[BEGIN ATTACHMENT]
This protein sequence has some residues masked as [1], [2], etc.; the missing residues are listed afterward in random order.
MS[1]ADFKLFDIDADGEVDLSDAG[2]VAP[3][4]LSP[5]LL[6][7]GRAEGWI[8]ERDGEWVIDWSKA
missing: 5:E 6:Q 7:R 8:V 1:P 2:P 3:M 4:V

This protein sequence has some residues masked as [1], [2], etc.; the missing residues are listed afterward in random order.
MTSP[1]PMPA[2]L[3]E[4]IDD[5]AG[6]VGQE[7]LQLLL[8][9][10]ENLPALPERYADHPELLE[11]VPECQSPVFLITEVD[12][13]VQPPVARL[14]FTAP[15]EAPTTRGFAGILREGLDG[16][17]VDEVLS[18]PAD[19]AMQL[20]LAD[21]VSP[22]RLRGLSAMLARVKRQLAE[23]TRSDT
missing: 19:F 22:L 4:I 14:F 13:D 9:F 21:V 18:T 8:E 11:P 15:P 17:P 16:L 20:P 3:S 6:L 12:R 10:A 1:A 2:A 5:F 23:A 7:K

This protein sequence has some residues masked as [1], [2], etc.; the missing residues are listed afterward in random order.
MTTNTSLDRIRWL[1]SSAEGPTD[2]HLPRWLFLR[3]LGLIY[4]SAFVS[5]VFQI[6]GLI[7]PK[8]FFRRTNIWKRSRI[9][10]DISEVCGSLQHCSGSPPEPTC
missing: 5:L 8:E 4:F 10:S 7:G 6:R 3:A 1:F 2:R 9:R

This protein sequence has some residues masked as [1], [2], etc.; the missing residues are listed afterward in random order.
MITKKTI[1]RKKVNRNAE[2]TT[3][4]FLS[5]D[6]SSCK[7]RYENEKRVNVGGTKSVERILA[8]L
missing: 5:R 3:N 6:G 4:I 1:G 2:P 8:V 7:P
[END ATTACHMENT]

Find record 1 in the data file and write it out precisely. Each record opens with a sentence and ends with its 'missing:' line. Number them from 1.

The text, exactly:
This protein sequence has some residues masked as [1], [2], etc.; the missing residues are listed afterward in random order.
MS[1]ADFKLFDIDADGEVDLSDAG[2]VAP[3][4]LSP[5]LL[6][7]GRAEGWI[8]ERDGEWVIDWSKA
missing: 5:E 6:Q 7:R 8:V 1:P 2:P 3:M 4:V